When you’re overworked and stressed out by the demands of entrepreneurship, or whether business is slow and you’re anxious about making the next sale, it’s easy to believe the adage: ‘The sooner you hire help, the easier your life will become.’
But it’s not always true. Sometimes, bringing on the right person is exactly what your business requires to take it to the next level. But if not strategically considered as part of your larger plan, a hasty hire for the wrong role can make things much worse. If you’re not 100% sure what kind of role you want to hire for, then hiring generic ‘help’ will only lead to mismatched expectations. In turn, this leads to poor retention, especially for smaller companies.
Before you invest the time and money in hiring someone new, it’s crucial to ask yourself these five questions as your first step:
(1) What is my primary reason for growing my team?
Make sure you have this clear in your mind before we proceed. Is it to fulfil a certain role? To alleviate your general stress levels? Because that’s what successful leaders seem to do? Because you have too much business?
(2) Which of my own duties would I like to delegate?
As the company owner, it’s likely that, with the majority of small business owners, you spend far more time working in your company than working on it. Write your own job description. Break out everything you do, no matter how inconsequential you consider it; it’s still your time, and that time has to come from someone. Then consider: which of these activities do you dislike (even if you are good at them), and would you want to hand off to someone else?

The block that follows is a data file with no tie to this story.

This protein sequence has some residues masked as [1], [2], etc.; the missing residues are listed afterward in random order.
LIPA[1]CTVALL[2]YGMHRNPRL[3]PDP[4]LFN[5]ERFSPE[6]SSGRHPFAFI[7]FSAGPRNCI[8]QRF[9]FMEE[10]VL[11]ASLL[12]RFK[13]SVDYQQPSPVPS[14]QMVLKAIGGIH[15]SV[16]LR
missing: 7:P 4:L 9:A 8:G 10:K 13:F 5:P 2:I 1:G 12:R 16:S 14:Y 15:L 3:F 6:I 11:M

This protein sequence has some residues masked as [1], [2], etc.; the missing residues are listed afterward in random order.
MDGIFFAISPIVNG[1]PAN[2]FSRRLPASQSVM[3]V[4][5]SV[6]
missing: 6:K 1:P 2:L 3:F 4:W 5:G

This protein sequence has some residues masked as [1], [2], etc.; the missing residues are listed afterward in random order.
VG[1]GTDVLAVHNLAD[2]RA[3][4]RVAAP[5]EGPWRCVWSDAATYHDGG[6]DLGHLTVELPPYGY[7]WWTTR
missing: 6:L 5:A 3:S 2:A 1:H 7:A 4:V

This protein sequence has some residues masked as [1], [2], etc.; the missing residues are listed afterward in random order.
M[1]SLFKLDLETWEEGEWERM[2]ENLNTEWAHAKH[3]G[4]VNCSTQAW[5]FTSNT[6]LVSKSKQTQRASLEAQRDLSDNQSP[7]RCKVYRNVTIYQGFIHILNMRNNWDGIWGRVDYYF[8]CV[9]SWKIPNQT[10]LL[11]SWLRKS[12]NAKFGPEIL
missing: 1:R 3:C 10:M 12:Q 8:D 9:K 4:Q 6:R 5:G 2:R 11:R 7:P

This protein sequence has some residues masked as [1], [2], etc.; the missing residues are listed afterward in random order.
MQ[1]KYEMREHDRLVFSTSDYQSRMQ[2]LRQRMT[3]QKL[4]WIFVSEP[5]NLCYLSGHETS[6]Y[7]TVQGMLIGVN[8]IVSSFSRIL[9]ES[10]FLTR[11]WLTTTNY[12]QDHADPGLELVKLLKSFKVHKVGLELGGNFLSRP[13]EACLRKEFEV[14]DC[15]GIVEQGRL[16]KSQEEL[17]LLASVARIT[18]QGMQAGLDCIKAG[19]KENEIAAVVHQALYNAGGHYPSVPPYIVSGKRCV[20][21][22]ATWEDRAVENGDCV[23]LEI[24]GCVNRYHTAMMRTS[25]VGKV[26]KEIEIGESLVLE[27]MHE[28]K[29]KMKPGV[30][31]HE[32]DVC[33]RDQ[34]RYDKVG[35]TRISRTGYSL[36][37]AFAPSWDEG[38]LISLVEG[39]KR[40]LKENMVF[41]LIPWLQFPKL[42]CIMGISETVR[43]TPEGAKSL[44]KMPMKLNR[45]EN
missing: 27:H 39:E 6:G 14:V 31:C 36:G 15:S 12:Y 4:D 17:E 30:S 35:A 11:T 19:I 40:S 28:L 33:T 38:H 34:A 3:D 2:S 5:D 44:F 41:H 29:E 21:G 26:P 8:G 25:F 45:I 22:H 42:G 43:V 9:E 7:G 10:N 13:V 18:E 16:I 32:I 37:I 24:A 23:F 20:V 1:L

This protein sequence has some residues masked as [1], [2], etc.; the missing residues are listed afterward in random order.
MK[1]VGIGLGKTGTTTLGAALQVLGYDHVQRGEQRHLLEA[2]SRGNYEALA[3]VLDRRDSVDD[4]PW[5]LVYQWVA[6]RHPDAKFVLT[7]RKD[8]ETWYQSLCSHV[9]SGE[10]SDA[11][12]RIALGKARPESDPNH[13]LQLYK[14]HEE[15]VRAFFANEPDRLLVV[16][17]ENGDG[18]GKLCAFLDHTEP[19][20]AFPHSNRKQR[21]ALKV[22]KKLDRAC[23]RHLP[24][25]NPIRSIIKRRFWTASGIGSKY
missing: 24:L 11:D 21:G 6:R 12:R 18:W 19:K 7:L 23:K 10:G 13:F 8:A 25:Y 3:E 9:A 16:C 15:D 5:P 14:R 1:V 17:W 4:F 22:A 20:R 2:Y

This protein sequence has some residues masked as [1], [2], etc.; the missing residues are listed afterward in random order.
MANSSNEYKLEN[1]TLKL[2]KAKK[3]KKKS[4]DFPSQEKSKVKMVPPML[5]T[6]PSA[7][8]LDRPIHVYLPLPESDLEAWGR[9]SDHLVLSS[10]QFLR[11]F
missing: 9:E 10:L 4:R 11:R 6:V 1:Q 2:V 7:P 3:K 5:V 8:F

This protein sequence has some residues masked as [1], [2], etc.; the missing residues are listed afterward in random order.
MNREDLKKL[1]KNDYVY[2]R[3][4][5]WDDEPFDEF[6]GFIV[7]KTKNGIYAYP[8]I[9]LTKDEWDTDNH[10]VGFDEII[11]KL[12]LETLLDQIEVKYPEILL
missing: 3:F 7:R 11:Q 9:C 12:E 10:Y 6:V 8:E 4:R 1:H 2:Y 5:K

(3) Could I delegate any of my team’s duties?
Be aware of your team’s skill sets and passions. For example, if your office administrator has a knack for managing and motivating people, think about moving him into a supervisory role and taking some of that burden off you. That leaves some of his more operations-focused tasks open for someone else to take on.
(4) Do these delegated activities fit into a coherent role?
The duties that you’d like to take off your own plate may be cherrypicked from a different areas in the company: general paperwork, social media, and bookkeeping, for example. You might find that these activities don’t fit together into a clear-cut position. This might be the case when you start asking your team about their duties, too. In this case, you may not be able to hand everything off at the same time, so be patient. What makes the most sense for a new role to manage? Will you be able to find someone who enjoys all these things? Which activities should be prioritized?
(5) Can I write this person’s job description?
Whether you are restructuring or hiring someone new, take the time to identify — in writing — what this role will be. Be as specific as possible. How will the person filling this role (and you) know if they have succeeded? What are the outcomes required? How are they prioritized? Check this with any high-performing team members currently doing them. All these things, and more, will need to be communicated clearly to your employees, so it’s key that you can articulate them first.
While there are many other factors to consider in hiring someone new — including your cash flow, systems readiness, and availability to onboard — clarifying the purpose and scope of the new role is a key element in successfully taking that next step towards scaling your company.
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